• Fail! – Residential real estate is a large, physical asset that you must tie to yourself to own it. 
      • It’s also difficult to discretely pass to your heirs
      • Possible solutions is to hold the property in a corporation or other legal entity

Real Estate Correlations to Stocks

The correlation of annual real estate returns to stock returns is very low. [1][2]

Correlation of annual real estate returns to stock returns

In fact, the highest historical correlation of a real estate market to the S&P500 is Detroit with a 0.45 correlation coefficient which is considered a light correlation. [1][2]

However, the real estate market moves much, much slower than the stock market so annual returns may not be the best timeframe to view correlations. Because of this I looked at the correlation of the 5-year & 10-year rolling returns & found pretty much the same thing but a bifurcation between markets started to appear.

Correlation of rolling 5-year real estate returns to stock returns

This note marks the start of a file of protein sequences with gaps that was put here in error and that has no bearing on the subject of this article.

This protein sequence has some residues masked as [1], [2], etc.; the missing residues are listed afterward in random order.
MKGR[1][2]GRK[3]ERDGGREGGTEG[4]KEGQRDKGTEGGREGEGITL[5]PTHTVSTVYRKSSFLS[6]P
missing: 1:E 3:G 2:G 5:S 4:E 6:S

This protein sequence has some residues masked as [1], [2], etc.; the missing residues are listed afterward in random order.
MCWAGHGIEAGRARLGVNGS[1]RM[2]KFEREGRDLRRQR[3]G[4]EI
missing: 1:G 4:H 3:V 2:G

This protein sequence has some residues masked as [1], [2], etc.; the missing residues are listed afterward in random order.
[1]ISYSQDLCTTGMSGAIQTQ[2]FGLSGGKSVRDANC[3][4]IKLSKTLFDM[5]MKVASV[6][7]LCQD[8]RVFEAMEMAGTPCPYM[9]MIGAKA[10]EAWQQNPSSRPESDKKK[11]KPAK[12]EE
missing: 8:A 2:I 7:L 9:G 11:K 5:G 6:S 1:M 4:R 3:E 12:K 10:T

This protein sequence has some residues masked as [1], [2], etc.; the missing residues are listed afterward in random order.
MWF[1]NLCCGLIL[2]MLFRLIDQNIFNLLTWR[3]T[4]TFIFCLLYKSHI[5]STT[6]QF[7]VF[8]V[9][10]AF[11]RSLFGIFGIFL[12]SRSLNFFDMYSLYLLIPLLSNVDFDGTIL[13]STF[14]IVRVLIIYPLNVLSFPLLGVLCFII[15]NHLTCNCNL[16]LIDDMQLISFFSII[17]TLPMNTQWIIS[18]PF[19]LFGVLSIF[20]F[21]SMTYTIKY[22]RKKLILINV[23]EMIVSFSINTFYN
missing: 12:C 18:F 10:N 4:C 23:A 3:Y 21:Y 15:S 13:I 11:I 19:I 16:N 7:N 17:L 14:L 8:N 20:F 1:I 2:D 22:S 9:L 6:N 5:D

Over 5-year periods, the correlations for most markets decreased & some even turned negative, while the likes of Atlanta, Cleveland, Denver, Detroit, Charlotte & Dallas increased. Even though the correlations increased over a 5-year period, they’re still fairly low. [1][2]

The problem is that the correlations for these 6 markets increased even further over a 10-year period to the point that is considered highly correlated. [1][2]

Correlation of rolling 10-year real estate returns to stock returns

Two notes on these grids though.

First, I tend to ignore the extremely high correlations for Dallas because of the lack of data for the HPI.

Second, the correlations for some markets become quite high for the S&P500 & Dow but a lot of them are negatively correlated to the Nasdaq.